Let $X$ be an algebraic variety (separated quasi-compact scheme of finite type) over a field $k$.

One of the possible definitions of an ample line bundle goes as follows:

Def 1: A line bundle $\mathcal{L}$ on $X$ is said to be ample iff some tensor power of it $\mathcal{L}^{\otimes k}$ admits $n+1$-generating sections (for some $n$) s.t. the associated morphism $X \to \mathbb{P}^n$ is a closed embedding (then $\mathcal{L}^{\otimes k}$ is said to be very ample).

I always found this definition rather subtle and mysterious. The classical story goes through showing that this definition is equivalent to the following one (which is manifestly much more useful in practice and much less easy to check):

Def 2: A line bundle $\mathcal{L}$ on $X$ is said to be ample if for every coherent sheaf $\mathcal{F}$ there exists some $n>0$ (depending on $\mathcal{F}$) such that for all $m>n$ the sheaf $\mathcal{L}^{\otimes m} \otimes_{\mathcal{O}_X} \mathcal{F}$ is generated by global sections (i.e. is a quotient of a trivial vector bundle).

The proof I know of this equivalence is subtle and goes through a reduction argument to the projective case and using serre vanishing (notice that may be why the relation between $k$ in the first definition and $n$('s) in the second is highly indirect).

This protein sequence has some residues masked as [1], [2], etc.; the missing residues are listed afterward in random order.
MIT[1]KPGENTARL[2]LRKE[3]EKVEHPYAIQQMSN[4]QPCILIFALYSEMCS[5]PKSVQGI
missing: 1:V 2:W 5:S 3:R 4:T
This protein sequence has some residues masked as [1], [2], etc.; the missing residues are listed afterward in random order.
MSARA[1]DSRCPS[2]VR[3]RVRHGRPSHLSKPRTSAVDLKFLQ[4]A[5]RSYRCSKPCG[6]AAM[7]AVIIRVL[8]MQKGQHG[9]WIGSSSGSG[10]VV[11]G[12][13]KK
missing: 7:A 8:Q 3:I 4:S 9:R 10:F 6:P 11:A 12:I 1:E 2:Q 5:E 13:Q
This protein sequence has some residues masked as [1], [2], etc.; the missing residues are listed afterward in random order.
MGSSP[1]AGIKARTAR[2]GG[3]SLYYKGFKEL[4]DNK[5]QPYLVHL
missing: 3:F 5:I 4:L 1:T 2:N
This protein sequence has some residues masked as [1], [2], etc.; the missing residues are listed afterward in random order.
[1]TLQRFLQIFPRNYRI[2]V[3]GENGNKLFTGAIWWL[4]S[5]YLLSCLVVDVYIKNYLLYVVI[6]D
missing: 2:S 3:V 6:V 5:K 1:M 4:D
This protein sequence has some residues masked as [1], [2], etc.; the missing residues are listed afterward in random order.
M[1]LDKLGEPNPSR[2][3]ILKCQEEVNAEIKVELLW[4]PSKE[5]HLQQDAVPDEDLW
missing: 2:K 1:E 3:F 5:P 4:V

Let $QCoh(X)$ denote the derived (stable $\infty$-)category of sheaves of quasi-coherent $\mathcal{O}_X$-modules with symmetric monoidal structure given by $\otimes_{\mathcal{O}_X}$.

Given this structure we can easily to detect (shifted) line bundles inside $QCoh(X)$ as those are given by the $\otimes$-invertible objects. Here's the question:

Questions: Given a (shifted-)line bundle $\mathcal{L}$ in $QCoh(X)$ can we... (increasing level of difficulty).

  1. Detect whether $\mathcal{L}$ is ample (in the classical sense above) without "leaving" the derived category $QCoh(X)$? (using $\otimes$-structure).

  2. Detect whether $\mathcal{L}$ is ample by considering $QCoh(X)$ without the $\otimes$-structure, but remembering the action of $Pic(X)$ (the $\infty$-picard groupoid of line bundles) on it.

  3. Detect whether $\mathcal{L}$ is very ample without using the $\otimes$-structure at all?. ֿ

  • $\begingroup$ Usually, $\operatorname{QCoh}(X)$ refers to the category of quasi-coherent sheaves on $X$, not its associated derived category. Which of the two are you interested in? $\endgroup$ Nov 13, 2017 at 1:00
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    $\begingroup$ he means DQCoh(X), or maybe some infinity version of that. The question can be answered by cheating, as the tensor structure allows you to recover X itself (and therefore any ample line bundle on it). But I don't know how to define ampleness intrinsically. $\endgroup$ Nov 13, 2017 at 3:06
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    $\begingroup$ Well I would say "mysterious" depends on point of view. From another (maybe old-fashioned) point of view, describing all possible maps to the projective space is what the line bundles are for. $\endgroup$ Nov 13, 2017 at 5:32